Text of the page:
Me You Him - Andrzej Lachowicz
Andrzej Lachowicz (born in 1939) started photographing his own shadow in 1964. The number of these unusual self-portraits gradually increased, and the artist began to group them into series and create sequences. One such distinctive tableau of nine pictures is the work Ja Ty On (Me You Him) from 1970.
The photos depict dry grass, or perhaps the stubble of a field, with the shadow of the photographer in a characteristic position looking down from behind the viewfinder of the camera (which is probably of the type of the Start camera popular in the People’s Republic, or a twin-lens camera like the Rolleicord). In some photos, the contour of the shadow reveals that the photographer is holding the camera closer to his face or a bit lower, thus changing the angle of the lens. However, none of the pictures show the line of the horizon, only the surface of the earth turned into an abstract background, with the shadow positioned in the centre of the frame. Interestingly, each of the nine images covers a slightly different fragment of a field, which may suggest that the photographer moved or repeatedly visited the same place and took the pictures in similar lighting conditions (the second option is confirmed by the outline of a camera bag or etui hanging on the hips of the author and only visible on some of the photos).
What stands out is the right top frame, on which the shadow of the photographer extends its arm upward as if to say hello or attract someone’s attention. Due to the simple composition and the almost abstract minimalist motif divided into nine images, Me You Him, as well as other photos depicting the shadow of Lachowicz, have been subject to multiple interpretations by critics and historians.
The shadow can be interpreted in different ways – physical, anthropological, moral, but most of all, perhaps, from the perspective of Jung’s ‘personal unconscious’.
– wrote Anna Cymer
In this case, however, it seems most appropriate to view Me You Him in a historical and artistic context. Ever since he met his life partner Natalia LL (Lach-Lachowicz) during his studies in 1961, Lachowicz has been keenly interested in the changing paradigm of art. Along with Natalia LL he took an active part in the intellectual life of Wrocław, where a circle of Polish artists of key importance to the adoption of conceptual art in Poland formed around Jerzy Ludwiński. It is no accident that in 1970 Me You Him was attached to the manifesto of the PERMAFO group (1970-81) created by Andrzej and Natalia Lachowicz together with the Polish neo-avant-garde guru Zbigniew Dłubak. The group name is derived from the expression ‘permanent photography’ coined by Lachowicz, which – according to the author – is an attempt to ‘postpone the constant change and continuous duration of reality’. As Lachowicz wrote:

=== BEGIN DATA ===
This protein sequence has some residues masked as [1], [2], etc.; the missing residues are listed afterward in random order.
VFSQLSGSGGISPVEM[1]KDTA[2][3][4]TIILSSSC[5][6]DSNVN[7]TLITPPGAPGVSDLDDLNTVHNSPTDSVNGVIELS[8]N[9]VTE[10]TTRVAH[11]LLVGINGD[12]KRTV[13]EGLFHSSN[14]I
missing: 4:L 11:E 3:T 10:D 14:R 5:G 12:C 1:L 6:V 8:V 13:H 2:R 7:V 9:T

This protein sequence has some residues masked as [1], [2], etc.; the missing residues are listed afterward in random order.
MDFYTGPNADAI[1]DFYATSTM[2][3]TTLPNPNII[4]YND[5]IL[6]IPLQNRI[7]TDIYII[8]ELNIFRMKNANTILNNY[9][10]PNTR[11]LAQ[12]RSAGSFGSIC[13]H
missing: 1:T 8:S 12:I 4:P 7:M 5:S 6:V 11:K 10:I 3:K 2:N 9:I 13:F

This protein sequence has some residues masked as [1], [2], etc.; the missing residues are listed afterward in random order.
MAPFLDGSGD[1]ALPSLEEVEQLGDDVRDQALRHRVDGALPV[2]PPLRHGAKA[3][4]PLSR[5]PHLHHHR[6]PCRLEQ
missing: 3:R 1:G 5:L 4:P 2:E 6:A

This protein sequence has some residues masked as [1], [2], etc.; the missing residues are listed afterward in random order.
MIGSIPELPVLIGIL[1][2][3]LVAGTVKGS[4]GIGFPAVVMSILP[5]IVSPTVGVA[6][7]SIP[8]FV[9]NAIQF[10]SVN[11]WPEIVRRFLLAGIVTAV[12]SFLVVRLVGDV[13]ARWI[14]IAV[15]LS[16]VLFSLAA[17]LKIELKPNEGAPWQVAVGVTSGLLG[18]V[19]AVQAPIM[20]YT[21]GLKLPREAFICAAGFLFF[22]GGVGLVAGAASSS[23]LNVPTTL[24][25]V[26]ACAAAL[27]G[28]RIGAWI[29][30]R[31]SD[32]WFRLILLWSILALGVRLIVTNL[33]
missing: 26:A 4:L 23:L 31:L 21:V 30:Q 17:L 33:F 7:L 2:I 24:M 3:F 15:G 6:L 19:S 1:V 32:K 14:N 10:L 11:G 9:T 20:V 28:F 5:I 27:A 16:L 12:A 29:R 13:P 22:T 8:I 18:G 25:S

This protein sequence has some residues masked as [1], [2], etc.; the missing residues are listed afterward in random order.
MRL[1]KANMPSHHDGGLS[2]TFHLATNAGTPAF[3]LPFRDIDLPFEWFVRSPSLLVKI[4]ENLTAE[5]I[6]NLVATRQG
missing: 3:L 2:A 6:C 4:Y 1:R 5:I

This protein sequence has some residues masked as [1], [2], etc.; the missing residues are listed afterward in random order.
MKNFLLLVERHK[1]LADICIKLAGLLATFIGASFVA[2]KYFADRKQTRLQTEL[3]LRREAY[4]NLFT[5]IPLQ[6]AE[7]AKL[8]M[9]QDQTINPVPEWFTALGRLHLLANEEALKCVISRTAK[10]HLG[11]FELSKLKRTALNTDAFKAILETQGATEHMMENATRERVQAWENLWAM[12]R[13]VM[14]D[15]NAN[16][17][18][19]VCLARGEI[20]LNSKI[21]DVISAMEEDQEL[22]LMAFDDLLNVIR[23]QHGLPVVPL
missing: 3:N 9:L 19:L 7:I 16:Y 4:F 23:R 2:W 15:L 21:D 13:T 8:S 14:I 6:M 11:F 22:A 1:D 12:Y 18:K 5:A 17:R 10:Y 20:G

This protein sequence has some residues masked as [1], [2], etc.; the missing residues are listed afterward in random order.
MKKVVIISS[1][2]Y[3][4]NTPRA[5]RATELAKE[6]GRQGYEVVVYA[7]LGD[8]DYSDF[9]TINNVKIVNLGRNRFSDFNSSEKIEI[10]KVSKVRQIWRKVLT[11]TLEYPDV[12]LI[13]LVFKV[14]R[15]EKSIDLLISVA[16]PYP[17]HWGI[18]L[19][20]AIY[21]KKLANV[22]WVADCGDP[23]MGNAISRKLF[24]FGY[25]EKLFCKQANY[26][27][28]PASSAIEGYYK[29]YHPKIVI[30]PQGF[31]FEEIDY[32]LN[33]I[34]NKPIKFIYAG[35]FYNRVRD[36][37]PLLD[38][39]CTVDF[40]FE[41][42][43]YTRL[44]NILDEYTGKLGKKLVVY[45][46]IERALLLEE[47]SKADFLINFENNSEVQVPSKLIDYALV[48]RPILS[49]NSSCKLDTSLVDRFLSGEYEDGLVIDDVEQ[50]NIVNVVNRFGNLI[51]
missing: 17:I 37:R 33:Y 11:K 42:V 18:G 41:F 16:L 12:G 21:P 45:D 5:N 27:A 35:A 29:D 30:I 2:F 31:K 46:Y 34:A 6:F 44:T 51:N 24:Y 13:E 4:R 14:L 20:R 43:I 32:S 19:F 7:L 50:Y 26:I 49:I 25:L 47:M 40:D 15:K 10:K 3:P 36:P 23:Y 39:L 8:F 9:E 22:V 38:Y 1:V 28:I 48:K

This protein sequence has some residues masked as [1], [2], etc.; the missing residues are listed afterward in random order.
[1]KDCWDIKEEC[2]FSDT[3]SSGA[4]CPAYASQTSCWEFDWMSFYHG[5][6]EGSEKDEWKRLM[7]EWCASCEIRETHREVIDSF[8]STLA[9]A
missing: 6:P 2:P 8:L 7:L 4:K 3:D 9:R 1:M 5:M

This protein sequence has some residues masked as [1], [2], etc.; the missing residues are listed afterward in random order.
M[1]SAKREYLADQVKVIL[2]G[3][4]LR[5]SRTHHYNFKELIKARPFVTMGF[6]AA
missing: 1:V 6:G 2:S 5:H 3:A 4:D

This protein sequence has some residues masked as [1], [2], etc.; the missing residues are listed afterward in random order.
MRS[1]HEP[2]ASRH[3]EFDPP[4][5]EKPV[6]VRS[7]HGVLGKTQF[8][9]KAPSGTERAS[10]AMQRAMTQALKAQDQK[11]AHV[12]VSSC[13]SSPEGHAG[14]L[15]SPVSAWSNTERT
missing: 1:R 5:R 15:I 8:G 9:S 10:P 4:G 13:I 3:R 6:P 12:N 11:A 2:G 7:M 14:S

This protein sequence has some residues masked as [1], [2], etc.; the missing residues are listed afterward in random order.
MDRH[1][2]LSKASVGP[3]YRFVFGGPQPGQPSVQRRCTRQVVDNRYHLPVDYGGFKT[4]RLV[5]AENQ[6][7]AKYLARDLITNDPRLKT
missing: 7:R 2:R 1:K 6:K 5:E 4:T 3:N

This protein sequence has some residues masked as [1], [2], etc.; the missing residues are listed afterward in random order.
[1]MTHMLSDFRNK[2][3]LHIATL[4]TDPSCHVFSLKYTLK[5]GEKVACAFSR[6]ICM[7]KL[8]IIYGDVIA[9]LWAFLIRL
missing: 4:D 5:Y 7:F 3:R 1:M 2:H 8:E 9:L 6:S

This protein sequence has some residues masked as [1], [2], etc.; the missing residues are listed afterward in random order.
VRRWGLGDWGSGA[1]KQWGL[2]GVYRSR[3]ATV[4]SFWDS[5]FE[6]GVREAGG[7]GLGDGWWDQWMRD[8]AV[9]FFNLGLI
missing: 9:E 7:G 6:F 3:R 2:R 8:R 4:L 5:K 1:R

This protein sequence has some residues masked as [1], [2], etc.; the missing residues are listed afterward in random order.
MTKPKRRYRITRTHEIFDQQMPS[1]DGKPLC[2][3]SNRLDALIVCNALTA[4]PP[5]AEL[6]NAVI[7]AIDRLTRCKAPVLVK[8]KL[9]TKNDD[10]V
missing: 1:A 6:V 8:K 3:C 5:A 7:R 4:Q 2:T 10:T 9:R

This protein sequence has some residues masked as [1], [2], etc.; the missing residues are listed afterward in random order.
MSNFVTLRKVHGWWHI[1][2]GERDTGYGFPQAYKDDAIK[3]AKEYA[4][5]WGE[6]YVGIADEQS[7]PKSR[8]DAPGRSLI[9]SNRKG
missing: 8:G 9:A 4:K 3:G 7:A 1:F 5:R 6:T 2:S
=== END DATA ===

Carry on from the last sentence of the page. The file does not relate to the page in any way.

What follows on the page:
I am interested in creating a photographic image [...], which would capture a moment of ‘endlessness’, and which would be an artistic transposition of mathematical topology, a search for a representation that could not be subject to unambiguous definition.
The prominent historian Naomi Rosenblum has noted, the use of sequential photography could be observed already in the nineteenth century in the works of Edward Muybridge prior to the invention of film. However, the boom of sequential and typological photography in the second half of the 1960s associated with Lachowicz, Ger Dekkers, and Bernd and Hilla Becher, avoided narrative and focused on comparison and analysis typical of conceptualism, and based on photographic documentation.
In the series of photographs depicting his own shadow Lachowicz mocks the humanistic portrait tradition and the idea that every photo is in a way a self-portrait. The photographic record is also a trap for viewers looking for a narrative. The anti-portraits of Lachowicz complement the obsessive series of portraits of Natalia LL (e.g. Consumer Art, 1972). Historically, the shadow portraits from the late 60s and 70s belong to conceptualism, yet the artist never moved away from permanent photography despite the passage of time and the changing views on art, creating simple photos stripped of expression and sentimentality. The series inevitably becomes a biographical record not devoid of existential themes. Struck down by illness and confined to a wheelchair, Lachowicz took pictures of his own shadow at the turn of the century. This is not the shadow of a beautiful and slender figure, but still perfectly suited to the ageing body.
Author: Adam Mazur, transl. Bozhana Nikolova, April 2015
Andrzej Lachowicz, Ja Ty On / Me You Him, 1970, National Museum in Wrocław.Culture.pl